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In believing that this piece of work was coursework, I find the spelling, grammar and punctuation poor. There were many cases of the lack of a comma where needed. Spelling mistakes included “Goebbles” and “rumors”. Above this, there were letters and even words missed out from sentences disrupting the fluency of the essay (for example, “I Hilter” – I believe they meant, “I think Hitler” and “wee” instead of “were”). The only technical terms that the essay required was the understanding of the words totalitarian and dictator. Both the student has attempted to define and whilst there was a confusing point made in the essay, it was generally a fair definition. The lack of fluency in the essay is typical of GCSE level essays and would be improved by a detailed plan along with reviewing the essay after writing. Surprisingly, the essay contained so many spelling, punctuation and grammatical mistakes for a piece of coursework – such issues should not be appearing in a GCSE level history essay and would, without doubt, lower the mark.

The level of explanation in relation to the points the student makes is excellent. I would avoid the words “you” and “I” in the essay, however, at GCSE level it is acceptable. Whilst many relevant points have been made, the student fails to develop their points further. This is what gains students higher marks. The further development gives more weight to their argument and makes their argument more explicit and linked to the question set. The appropriate conclusion was reached, however, due to the structure of the essay, it did not naturally flow to the conclusion. Whilst the concluding idea was apparent throughout the essay, I was not ‘expecting’ the conclusion when I reached it. This is where linking the paragraphs and then linking the paragraphs to the question set is very important. A fluent, well linked and structured essay allows the argument for the essay to be clearly defined and makes it easier for an examiner to spot. In turn, this ensures that the examiner does not have to read over a point twice to understand the relevance of it to the question. This all contributes to a higher mark being awarded.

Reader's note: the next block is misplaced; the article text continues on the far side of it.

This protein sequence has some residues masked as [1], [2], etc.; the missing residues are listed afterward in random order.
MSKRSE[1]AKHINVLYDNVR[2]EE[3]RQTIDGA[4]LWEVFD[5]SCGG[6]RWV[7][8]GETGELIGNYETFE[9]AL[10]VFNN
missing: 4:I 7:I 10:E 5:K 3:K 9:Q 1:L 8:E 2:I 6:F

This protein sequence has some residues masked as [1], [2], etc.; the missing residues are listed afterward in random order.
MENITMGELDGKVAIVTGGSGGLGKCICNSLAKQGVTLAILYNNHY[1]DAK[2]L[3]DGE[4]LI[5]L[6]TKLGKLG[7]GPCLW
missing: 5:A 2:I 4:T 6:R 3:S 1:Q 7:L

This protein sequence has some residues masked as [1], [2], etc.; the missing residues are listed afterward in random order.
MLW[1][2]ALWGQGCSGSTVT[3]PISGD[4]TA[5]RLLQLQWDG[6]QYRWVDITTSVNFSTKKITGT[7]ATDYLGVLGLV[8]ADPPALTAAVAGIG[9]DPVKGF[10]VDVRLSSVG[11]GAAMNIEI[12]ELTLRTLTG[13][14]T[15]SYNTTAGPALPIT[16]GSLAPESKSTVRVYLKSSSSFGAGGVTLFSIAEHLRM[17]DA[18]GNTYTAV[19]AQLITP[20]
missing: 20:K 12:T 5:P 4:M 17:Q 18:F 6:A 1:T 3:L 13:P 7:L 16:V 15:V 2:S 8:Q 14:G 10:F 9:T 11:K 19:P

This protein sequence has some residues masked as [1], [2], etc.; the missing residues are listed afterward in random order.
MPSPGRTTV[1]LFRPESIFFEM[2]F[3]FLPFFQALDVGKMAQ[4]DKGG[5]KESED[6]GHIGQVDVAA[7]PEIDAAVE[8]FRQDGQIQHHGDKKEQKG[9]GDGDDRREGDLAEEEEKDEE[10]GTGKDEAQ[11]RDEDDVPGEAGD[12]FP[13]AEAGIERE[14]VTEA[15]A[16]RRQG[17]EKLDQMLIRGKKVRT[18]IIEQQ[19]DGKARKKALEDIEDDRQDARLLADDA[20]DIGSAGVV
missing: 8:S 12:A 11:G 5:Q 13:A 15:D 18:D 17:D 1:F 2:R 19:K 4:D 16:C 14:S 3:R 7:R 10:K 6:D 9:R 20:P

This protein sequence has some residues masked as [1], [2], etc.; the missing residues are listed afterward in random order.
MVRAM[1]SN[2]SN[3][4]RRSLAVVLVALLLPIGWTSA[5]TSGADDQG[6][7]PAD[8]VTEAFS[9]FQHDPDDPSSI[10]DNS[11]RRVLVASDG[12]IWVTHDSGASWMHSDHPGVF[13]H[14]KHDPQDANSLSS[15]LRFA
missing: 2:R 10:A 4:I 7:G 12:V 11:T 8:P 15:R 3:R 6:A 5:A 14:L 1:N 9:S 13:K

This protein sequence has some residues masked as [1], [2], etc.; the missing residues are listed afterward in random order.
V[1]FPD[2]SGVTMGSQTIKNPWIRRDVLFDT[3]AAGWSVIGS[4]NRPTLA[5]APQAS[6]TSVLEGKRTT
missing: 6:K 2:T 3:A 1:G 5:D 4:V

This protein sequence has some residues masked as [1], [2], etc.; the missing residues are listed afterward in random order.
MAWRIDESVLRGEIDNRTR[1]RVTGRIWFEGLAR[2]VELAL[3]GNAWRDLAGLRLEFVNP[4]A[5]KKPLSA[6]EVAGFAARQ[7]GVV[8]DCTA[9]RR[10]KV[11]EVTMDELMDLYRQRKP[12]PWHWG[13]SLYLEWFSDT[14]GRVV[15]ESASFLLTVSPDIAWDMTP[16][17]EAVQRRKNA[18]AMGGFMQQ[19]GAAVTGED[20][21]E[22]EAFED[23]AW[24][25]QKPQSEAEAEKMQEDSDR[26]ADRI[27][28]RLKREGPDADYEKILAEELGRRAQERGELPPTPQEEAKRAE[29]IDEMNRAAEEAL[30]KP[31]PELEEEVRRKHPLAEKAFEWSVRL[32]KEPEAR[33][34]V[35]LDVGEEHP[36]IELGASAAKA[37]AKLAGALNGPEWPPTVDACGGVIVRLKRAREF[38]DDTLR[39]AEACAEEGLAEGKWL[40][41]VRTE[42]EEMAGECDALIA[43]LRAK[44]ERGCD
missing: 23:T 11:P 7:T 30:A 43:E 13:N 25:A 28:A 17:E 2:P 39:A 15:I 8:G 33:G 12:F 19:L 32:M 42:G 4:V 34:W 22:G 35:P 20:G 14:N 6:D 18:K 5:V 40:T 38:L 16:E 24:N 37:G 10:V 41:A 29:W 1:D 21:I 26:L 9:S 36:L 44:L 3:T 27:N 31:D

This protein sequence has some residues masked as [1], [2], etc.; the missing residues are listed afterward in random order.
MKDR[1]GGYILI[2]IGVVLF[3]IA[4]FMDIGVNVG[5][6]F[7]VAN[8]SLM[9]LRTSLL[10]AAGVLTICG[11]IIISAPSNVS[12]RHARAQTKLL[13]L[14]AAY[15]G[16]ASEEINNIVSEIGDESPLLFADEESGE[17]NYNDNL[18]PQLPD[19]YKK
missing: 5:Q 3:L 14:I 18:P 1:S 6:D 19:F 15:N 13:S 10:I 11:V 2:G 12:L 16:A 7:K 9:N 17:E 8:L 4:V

The student gives detailed explanation to the points made throughout the essay, however they fail to explicitly link this explanation back to the question. Perhaps this is not helped by the structure of the essay. There are many paragraphs of various lengths – I particularly noticed that one paragraph was only a sentence long. In having superfluous paragraphs, the linkage between the paragraphs and hence the entire essay to the question was difficult to find. The student is on the right lines in defining what is meant by a totalitarian dictator in the introduction, but they erroneously stated that “a totalitarian is a dictator” – this is not necessarily always true. Whilst to an extent I agree to the statement made, it must be made clear in an essay (most possibly in the introduction) why it may be a convincing conclusion. Confusingly, the student defines a ‘dictatorship’ as a leader who still faces opposition whilst a ‘total dictatorship’ is a leader who faces no opposition. Personally, I would say that a dictator does not have opposition and is not restricted by laws of the state.